The past year has seen a flood of articles commemorating the end of the Cold War, and the fact that "peace" seems to be breaking out in many regions of the world. Most of these analyses lack any larger conceptual framework for distinguishing between what is essential and what is contingent or accidental in world history, and are predictably superficial. Gorbachev were ousted from the Kremlin or a new Ayatollah proclaimed the millennium from a desolate Middle Eastern capital, these same commentators would scramble to announce the rebirth of a new era of conflict. And yet, all of these people sense dimly that there is some larger process at work, a process that gives coherence and order to the daily headlines.
Share via Email Iraqi soldiers in Baghdad, April Sean Smith A lucky accident got me thinking about one of the most important questions a person could ask: Or can human beings ever abolish war? I was thinking about war, but in more ambivalent terms. I was thinking how horrible it could be for Afghans the next few years, whether the US stays or goes.
Pick off terrorist warriors one by one and stop invading whole countries? Maybe, a good idea. But the withdrawal of all US combat forces from Iraq in December was a rare and stunning moment: My country had been at war in Iraq sinceafter the invasion of Kuwait.
I watched in dismay as that war for oil lit up CNN like a video game console, and Americans cheered like it was a Fourth of July fireworks show. That was bad enough. To me, one of the worst things about the argument for war in Iraq was that it consciously sought to lower the moral standard for a just war.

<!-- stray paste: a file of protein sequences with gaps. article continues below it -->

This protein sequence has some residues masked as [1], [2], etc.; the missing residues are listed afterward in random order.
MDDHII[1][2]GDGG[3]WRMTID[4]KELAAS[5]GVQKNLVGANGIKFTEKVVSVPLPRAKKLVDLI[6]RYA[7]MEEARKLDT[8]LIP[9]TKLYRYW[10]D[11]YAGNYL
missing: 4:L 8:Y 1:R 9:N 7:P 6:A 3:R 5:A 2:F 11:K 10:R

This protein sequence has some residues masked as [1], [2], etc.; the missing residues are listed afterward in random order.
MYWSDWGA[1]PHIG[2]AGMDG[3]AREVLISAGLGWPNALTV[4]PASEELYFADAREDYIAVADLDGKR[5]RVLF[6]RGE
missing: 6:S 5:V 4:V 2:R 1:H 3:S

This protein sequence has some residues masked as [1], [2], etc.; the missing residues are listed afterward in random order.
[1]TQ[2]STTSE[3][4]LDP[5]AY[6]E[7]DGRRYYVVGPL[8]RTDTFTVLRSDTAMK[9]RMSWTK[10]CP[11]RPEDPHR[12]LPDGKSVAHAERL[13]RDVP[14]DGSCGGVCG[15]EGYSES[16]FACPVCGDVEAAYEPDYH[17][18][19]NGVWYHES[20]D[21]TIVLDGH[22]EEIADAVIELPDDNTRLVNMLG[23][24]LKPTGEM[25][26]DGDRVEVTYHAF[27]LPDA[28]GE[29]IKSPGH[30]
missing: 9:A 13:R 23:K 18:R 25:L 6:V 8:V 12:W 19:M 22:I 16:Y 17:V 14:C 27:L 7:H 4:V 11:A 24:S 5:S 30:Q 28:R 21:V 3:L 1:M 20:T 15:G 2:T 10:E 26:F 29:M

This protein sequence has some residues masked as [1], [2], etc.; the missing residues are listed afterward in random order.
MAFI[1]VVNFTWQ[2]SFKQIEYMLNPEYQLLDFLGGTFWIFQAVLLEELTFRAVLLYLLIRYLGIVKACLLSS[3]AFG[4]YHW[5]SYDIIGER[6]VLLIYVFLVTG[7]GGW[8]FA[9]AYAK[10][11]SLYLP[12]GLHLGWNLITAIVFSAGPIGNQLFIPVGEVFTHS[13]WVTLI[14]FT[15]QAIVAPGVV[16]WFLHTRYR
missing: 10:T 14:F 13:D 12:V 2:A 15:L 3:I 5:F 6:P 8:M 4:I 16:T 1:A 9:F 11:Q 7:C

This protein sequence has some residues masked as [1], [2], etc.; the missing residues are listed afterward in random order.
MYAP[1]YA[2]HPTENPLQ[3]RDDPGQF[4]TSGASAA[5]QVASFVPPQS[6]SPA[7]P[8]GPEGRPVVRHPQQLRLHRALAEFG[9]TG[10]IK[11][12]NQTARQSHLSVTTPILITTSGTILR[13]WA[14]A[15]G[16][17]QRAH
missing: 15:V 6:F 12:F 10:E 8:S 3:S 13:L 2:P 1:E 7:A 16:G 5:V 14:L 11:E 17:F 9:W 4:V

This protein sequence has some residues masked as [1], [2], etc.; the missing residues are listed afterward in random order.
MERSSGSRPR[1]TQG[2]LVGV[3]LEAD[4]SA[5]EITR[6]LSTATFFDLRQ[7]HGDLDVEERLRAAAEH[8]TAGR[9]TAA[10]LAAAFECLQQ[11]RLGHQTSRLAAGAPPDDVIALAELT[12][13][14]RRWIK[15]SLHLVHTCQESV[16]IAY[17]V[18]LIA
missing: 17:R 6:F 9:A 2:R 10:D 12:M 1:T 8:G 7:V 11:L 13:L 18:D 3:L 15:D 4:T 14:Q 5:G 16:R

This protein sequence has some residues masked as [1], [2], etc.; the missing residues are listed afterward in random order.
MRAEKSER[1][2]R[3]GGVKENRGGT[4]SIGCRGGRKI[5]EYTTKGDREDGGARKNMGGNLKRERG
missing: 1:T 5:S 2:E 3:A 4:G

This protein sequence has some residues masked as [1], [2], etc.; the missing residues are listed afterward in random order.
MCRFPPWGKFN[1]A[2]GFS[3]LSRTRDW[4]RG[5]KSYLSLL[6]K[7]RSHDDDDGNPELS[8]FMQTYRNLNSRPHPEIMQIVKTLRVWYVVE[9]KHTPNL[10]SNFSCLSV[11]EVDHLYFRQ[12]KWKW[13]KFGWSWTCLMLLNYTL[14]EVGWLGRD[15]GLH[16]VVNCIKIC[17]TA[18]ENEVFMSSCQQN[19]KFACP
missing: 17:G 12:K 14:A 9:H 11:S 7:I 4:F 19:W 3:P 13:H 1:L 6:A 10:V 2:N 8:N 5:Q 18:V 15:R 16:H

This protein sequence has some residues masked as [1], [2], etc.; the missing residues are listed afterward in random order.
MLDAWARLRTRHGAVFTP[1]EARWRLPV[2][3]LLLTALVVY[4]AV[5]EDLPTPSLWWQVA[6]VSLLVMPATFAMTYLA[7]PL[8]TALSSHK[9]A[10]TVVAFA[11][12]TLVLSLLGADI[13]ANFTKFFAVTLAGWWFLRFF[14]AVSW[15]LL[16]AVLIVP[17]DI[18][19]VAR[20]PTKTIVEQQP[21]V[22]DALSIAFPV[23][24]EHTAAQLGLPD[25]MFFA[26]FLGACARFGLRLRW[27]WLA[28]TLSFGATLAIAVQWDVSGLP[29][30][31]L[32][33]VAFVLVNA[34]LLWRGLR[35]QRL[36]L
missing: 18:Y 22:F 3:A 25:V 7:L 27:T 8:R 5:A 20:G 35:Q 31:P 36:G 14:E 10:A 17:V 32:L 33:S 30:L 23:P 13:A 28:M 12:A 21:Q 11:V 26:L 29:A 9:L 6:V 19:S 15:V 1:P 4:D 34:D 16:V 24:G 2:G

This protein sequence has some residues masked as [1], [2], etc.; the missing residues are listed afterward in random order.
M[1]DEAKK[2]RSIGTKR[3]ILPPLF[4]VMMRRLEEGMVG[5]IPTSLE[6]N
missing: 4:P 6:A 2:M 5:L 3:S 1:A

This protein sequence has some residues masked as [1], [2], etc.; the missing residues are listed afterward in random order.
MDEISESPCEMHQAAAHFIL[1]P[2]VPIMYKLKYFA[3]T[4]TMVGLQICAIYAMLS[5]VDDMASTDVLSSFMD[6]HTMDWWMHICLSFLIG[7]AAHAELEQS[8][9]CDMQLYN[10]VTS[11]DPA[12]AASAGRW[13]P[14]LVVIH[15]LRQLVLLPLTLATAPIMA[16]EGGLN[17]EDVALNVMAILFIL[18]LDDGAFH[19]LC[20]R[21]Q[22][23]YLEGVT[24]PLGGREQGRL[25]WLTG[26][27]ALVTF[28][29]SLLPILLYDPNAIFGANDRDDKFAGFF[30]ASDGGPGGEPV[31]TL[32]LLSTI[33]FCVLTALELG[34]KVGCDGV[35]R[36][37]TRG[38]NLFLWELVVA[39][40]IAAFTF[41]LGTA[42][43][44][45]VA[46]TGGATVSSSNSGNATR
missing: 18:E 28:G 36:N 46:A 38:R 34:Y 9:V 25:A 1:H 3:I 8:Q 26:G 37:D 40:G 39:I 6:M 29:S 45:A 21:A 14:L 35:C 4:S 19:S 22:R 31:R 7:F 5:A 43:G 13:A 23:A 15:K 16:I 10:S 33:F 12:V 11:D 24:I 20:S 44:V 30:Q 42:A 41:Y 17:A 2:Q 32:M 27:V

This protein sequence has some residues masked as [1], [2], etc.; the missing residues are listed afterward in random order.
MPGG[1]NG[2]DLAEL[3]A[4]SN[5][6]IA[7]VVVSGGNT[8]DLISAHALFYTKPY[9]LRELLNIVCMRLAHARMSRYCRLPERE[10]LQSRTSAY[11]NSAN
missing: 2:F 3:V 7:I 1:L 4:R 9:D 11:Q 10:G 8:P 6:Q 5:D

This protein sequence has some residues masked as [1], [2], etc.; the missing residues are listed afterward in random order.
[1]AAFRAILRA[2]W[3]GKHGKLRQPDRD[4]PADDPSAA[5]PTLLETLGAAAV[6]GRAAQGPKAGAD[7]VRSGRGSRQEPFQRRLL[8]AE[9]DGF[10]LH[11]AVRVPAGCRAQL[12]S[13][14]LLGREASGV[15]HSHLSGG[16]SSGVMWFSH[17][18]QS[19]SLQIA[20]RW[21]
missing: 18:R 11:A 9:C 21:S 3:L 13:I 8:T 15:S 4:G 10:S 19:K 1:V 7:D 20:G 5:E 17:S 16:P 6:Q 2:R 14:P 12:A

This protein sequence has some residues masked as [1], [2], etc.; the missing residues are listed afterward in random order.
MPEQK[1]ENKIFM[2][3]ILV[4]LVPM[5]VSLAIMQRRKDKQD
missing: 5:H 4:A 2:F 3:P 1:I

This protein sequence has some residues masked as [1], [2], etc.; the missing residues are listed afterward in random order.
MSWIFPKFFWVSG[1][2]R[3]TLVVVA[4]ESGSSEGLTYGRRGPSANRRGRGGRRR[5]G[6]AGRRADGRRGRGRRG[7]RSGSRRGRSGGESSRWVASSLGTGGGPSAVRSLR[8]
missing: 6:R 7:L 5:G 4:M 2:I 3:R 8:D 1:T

They told us that preventive war is just when it saves lives, using Hitler as an analogy.
But stopping Hitler in, say,as he was already on the march, was hardly the same thing. The argument for war in Iraq was that after 11 Septemberwe had to invade and occupy the country because Saddam Hussein, though already penned in by us, might someday develop nuclear weapons, which he might someday share with al-Qaida, with which he had no discernible relationship or affinity.
That was no war of prevention. It was a war of hypothesis. A giant step backward for just war theory. AnotherIraqis or more would have to die for that? Actually, when the final withdrawal came in late December, I was so numb from watching the year horror show that I hardly felt any relief or sense of drama.
But two producers of my program, Paige Cowett and Megan Ryan, were less burnt-out and more in touch with their feelings about the momentousness of the turning point.
They were inspired to think the ultimate thought: Then came the lucky accident. Just as they were thinking that thought, in came the new book by science writer John Horgan, The End of War.
Paige and Megan decided it was time to go big — to recruit John Horgan and use our privileged position as producers of a major talk show to break free from the shallow drip of the news cycle and aim for the sky.